Bio Electrochemical Systems: A New Approach Towards Environmental Pollution Remediation Biotechnology
Page: 83-110 (28)
Author: Khadijeh Jafari, Edris Hossienzadeh, Mohammad Amin Mirnasab, Ghorban Asgari, Ayub Ebadi Fathabad and Sakine Shekoohiyan
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The entrance of various pollutants into the environment and the resulting problems led to the use of new methods for the purification of these pollutants and the recovery of energy contained therein. Nowadays, bioelectrochemical systems (BES) are considered as a new technology in the generation of electricity and wastewater treatment. Also, the use of fossil fuels, especially oil and gas, has accelerated in recent years resulting in a global energy crisis. Bio-Renewable energy is considered as one of the ways to reduce the current global warming climate. Modern production of electricity from renewable sources without much carbon dioxide emissions is much more favorable. The purpose of this chapter is to present a brief introduction on the use of bioelectrochemical systems and its various types including Microbial Fuel Cells (MFC), Enzymatic Biofuel Cells (EFC) and Microbial Electrolysis Cell (MEC).
Page: 111-142 (32)
Author: Edris Hoseinzadeh, Hooshyar Hossini, Mahdi Farzadkia, Mahshid Loloei, Reza Shokuhi, Bahram Kamarei and Reza Barati Rashvanlou
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In recent years Bioelectrochemical systems (BESs) as a new approach represent an energy-efficient way for wastewater treatment, metal/nutrient recovery, and transformation of wastes to valuable products such as hydrogen. These unique characteristics of BESs are provided by a flexible platform for oxidation-reduction reactions. Although this process is still not fully developed but it can be nominated as a future trend of green energy and cleaner biochemical production pathway along with the waste remediation. Conversion of organic wastes into electricity and hydrogen/chemical products occurs in microbial fuel cells (MFCs) and microbial electrolysis cells (MECs), respectively. Different aspects of the process such as biological communities, physical configuration, and electrochemical conditions can affect a good performance of BES. In the present chapter review, the different fundamental mechanisms of BESs with emphasis on nitrogen removal have been reviewed. The behavior of affecting parameters on nitrogen and organic removal was discussed, including content pH, electrode material, level of supernatant concentration, the distance between electrodes and applied current, salinity and other operating conditions. Moreover, reported pathways and the theory of denitrification in BESs were described. Considering the finding, BES can be nominated as an alternative technology to the minimization of waste and a good way to generate electrical energy and valuable chemicals.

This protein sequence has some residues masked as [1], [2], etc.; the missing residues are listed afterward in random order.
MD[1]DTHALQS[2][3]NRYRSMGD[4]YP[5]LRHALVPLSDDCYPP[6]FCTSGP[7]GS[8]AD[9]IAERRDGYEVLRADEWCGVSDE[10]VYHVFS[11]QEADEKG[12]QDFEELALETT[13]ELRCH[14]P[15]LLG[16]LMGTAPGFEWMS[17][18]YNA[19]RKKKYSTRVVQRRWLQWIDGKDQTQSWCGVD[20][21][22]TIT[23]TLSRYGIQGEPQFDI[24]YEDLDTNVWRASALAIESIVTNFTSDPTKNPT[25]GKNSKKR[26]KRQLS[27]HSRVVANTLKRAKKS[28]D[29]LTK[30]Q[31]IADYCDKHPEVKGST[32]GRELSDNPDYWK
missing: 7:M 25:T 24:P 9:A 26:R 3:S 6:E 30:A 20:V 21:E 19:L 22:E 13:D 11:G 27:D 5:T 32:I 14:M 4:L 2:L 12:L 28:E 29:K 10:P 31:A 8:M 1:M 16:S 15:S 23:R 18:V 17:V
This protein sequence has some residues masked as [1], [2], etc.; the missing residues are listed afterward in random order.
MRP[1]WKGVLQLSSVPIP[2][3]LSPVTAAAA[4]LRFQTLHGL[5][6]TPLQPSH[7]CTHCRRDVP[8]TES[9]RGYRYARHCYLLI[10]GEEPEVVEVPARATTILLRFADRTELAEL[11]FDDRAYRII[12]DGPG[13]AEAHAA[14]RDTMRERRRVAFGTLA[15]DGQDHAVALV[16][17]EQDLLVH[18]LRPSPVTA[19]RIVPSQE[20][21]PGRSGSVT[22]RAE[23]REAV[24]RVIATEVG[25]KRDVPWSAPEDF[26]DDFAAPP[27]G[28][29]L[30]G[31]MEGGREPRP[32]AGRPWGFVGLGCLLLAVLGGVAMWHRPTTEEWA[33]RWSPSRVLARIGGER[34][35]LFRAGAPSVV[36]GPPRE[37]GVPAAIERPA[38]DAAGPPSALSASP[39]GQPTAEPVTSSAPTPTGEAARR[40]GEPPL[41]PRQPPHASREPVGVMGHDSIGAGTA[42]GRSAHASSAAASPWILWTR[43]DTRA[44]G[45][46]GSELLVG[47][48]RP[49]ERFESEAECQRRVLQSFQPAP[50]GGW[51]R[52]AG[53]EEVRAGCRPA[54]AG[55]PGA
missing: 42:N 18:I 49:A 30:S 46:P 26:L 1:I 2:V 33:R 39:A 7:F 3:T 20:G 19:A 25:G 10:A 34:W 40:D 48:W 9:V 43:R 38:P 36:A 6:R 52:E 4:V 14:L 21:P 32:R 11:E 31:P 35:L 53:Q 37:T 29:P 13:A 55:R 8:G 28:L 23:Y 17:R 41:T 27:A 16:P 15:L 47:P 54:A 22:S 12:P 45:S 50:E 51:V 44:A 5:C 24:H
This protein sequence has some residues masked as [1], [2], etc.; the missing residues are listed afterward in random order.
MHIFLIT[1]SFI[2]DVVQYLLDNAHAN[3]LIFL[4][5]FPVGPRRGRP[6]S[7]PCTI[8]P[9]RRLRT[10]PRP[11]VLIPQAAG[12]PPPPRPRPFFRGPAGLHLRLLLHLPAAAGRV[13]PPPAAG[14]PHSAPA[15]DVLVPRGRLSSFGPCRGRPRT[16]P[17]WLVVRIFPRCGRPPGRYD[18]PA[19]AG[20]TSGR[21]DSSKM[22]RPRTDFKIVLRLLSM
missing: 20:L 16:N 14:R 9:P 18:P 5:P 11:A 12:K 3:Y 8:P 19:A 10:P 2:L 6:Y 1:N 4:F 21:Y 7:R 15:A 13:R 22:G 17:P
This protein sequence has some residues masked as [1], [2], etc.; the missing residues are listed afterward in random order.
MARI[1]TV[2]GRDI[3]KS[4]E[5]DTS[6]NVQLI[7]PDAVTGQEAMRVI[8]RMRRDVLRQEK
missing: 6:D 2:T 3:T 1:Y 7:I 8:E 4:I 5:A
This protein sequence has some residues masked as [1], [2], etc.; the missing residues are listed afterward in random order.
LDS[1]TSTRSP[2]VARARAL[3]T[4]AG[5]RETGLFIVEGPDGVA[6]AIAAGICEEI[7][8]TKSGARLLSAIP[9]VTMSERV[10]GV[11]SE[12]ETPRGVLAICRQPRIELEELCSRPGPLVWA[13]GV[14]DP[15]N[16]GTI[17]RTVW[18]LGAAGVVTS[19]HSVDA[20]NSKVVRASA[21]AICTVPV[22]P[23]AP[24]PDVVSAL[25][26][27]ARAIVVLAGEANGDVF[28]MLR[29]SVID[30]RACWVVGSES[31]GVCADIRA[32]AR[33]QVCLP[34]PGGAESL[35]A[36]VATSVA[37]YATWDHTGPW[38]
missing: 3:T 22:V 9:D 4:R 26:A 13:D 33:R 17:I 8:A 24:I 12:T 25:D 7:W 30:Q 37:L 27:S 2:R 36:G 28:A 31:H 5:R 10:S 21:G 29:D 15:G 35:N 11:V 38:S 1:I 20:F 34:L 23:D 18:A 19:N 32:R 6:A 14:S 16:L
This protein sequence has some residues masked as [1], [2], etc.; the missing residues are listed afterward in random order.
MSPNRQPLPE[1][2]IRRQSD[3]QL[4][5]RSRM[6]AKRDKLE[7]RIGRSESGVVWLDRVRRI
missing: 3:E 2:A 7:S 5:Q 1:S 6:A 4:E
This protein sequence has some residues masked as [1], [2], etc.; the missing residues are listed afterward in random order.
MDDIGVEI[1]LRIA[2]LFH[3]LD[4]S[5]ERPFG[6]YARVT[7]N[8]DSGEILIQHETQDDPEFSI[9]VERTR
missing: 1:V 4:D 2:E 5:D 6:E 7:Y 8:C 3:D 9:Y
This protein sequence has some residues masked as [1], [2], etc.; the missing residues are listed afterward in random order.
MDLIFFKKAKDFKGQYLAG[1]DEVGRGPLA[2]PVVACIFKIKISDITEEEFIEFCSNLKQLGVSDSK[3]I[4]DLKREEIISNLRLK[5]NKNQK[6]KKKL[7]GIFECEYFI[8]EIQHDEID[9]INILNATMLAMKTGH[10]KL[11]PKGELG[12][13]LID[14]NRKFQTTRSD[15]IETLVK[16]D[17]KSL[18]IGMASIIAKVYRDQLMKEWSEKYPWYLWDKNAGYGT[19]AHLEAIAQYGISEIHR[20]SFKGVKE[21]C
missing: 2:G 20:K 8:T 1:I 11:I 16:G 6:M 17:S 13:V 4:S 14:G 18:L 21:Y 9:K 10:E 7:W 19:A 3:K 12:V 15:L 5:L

Nitrogen containing compounds produced by industrial processes are pollutants which pose a significant environmental and health hazard. There are a number of processes that have been devised for removing nitrogen compounds from wastewater. This reference book summarizes different denitrification methods for wastewater processing. The book introduces readers to toxic nitrogen compounds responsible for water pollution. This introduction is followed by chapters which explain different nitrogen removal methods including conventional methods, biological methods, food industry wastewater treatment and new approaches towards environmental pollution remediation: Bio Electrochemical Systems (BESs). This book is a handy reference guide for industrial and environmental engineers and students learning about wastewater management and industrial denitrification.